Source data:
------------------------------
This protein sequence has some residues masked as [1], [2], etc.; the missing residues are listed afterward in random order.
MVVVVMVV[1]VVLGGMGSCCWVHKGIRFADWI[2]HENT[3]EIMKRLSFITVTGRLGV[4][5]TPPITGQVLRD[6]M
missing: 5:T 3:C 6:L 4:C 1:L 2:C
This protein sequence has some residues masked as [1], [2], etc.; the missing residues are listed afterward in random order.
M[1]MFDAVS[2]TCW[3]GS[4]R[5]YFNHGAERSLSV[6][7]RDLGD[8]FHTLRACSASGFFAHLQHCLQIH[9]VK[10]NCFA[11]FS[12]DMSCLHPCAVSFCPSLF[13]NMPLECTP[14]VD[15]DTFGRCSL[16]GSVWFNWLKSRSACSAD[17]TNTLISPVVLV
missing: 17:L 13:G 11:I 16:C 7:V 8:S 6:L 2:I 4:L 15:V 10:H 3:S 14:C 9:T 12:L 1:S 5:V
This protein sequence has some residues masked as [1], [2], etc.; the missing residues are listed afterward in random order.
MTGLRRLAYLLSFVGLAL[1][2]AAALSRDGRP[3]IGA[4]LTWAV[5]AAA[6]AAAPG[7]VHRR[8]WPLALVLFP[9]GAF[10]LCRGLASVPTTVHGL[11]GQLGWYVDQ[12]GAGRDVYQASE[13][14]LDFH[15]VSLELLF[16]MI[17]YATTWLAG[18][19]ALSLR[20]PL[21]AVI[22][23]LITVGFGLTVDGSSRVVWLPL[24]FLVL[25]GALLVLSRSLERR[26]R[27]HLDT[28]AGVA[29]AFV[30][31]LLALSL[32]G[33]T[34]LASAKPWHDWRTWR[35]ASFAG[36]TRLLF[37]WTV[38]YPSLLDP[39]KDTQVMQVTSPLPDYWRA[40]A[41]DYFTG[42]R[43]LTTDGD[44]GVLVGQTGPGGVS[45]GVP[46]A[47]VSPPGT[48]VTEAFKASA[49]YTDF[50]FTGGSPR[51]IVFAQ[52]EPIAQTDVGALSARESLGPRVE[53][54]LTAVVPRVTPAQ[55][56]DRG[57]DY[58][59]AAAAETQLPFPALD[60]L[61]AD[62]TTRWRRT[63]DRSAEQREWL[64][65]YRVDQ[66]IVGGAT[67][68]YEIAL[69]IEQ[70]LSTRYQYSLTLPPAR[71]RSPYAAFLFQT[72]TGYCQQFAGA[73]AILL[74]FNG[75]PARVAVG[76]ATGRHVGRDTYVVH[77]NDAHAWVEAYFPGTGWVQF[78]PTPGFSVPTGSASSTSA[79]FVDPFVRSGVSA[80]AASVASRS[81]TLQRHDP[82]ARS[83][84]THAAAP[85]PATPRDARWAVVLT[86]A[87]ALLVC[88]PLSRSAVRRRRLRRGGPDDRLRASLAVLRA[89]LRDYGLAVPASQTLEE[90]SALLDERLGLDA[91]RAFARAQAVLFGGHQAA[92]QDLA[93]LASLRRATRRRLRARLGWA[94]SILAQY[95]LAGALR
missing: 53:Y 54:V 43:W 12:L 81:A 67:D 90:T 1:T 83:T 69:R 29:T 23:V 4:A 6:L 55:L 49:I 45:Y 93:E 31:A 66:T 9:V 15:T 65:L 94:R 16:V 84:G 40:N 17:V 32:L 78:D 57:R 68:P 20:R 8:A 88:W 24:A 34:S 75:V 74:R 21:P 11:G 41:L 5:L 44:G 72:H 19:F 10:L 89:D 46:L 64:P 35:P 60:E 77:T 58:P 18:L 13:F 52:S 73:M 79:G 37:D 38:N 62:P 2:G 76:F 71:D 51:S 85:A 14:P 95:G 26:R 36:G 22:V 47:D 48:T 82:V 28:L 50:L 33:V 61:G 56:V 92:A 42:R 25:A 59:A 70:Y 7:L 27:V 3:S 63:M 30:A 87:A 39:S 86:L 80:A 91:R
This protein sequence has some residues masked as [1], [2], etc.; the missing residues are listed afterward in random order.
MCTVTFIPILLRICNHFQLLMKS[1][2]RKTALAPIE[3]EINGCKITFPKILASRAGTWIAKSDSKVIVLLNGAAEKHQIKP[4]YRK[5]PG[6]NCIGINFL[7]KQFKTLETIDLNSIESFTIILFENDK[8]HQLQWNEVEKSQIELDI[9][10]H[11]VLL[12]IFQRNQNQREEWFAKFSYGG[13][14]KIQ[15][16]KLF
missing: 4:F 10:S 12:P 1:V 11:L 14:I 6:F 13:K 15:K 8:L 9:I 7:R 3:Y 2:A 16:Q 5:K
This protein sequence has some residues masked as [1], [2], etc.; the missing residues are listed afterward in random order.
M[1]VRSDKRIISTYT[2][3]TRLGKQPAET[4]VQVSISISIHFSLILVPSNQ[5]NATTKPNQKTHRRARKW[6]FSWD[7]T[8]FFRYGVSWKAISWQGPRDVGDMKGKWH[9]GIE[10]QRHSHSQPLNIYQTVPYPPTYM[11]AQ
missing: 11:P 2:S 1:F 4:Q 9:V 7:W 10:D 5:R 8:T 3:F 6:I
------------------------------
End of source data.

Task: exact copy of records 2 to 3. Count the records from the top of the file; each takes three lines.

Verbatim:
This protein sequence has some residues masked as [1], [2], etc.; the missing residues are listed afterward in random order.
M[1]MFDAVS[2]TCW[3]GS[4]R[5]YFNHGAERSLSV[6][7]RDLGD[8]FHTLRACSASGFFAHLQHCLQIH[9]VK[10]NCFA[11]FS[12]DMSCLHPCAVSFCPSLF[13]NMPLECTP[14]VD[15]DTFGRCSL[16]GSVWFNWLKSRSACSAD[17]TNTLISPVVLV
missing: 17:L 13:G 11:I 16:C 7:V 8:S 6:L 2:I 4:L 15:V 10:H 3:S 14:C 9:T 12:L 1:S 5:V
This protein sequence has some residues masked as [1], [2], etc.; the missing residues are listed afterward in random order.
MTGLRRLAYLLSFVGLAL[1][2]AAALSRDGRP[3]IGA[4]LTWAV[5]AAA[6]AAAPG[7]VHRR[8]WPLALVLFP[9]GAF[10]LCRGLASVPTTVHGL[11]GQLGWYVDQ[12]GAGRDVYQASE[13][14]LDFH[15]VSLELLF[16]MI[17]YATTWLAG[18][19]ALSLR[20]PL[21]AVI[22][23]LITVGFGLTVDGSSRVVWLPL[24]FLVL[25]GALLVLSRSLERR[26]R[27]HLDT[28]AGVA[29]AFV[30][31]LLALSL[32]G[33]T[34]LASAKPWHDWRTWR[35]ASFAG[36]TRLLF[37]WTV[38]YPSLLDP[39]KDTQVMQVTSPLPDYWRA[40]A[41]DYFTG[42]R[43]LTTDGD[44]GVLVGQTGPGGVS[45]GVP[46]A[47]VSPPGT[48]VTEAFKASA[49]YTDF[50]FTGGSPR[51]IVFAQ[52]EPIAQTDVGALSARESLGPRVE[53][54]LTAVVPRVTPAQ[55][56]DRG[57]DY[58][59]AAAAETQLPFPALD[60]L[61]AD[62]TTRWRRT[63]DRSAEQREWL[64][65]YRVDQ[66]IVGGAT[67][68]YEIAL[69]IEQ[70]LSTRYQYSLTLPPAR[71]RSPYAAFLFQT[72]TGYCQQFAGA[73]AILL[74]FNG[75]PARVAVG[76]ATGRHVGRDTYVVH[77]NDAHAWVEAYFPGTGWVQF[78]PTPGFSVPTGSASSTSA[79]FVDPFVRSGVSA[80]AASVASRS[81]TLQRHDP[82]ARS[83][84]THAAAP[85]PATPRDARWAVVLT[86]A[87]ALLVC[88]PLSRSAVRRRRLRRGGPDDRLRASLAVLRA[89]LRDYGLAVPASQTLEE[90]SALLDERLGLDA[91]RAFARAQAVLFGGHQAA[92]QDLA[93]LASLRRATRRRLRARLGWA[94]SILAQY[95]LAGALR
missing: 53:Y 54:V 43:W 12:L 81:A 67:D 90:T 1:T 83:T 69:R 29:T 23:V 4:A 6:L 55:L 49:I 45:Y 93:E 31:A 66:T 9:V 15:T 65:L 94:R 16:V 84:G 40:N 17:V 32:L 78:D 57:R 68:P 20:R 8:A 88:W 24:A 34:S 75:V 74:R 21:P 11:G 41:L 5:L 44:G 72:H 19:F 10:L 89:D 46:L 64:P 35:P 60:E 77:T 58:P 18:L 13:F 52:S 73:M 79:G 37:D 38:N 62:P 2:G 76:F 71:D 51:S 85:A 14:P 95:G 26:R 36:G 22:V 47:D 48:T 82:V 28:L 50:L 33:V 61:G 56:V 92:A 42:R 25:A 59:A 70:Y 7:L 27:V 3:S 63:M 30:A 87:A 39:S 86:L 80:A 91:R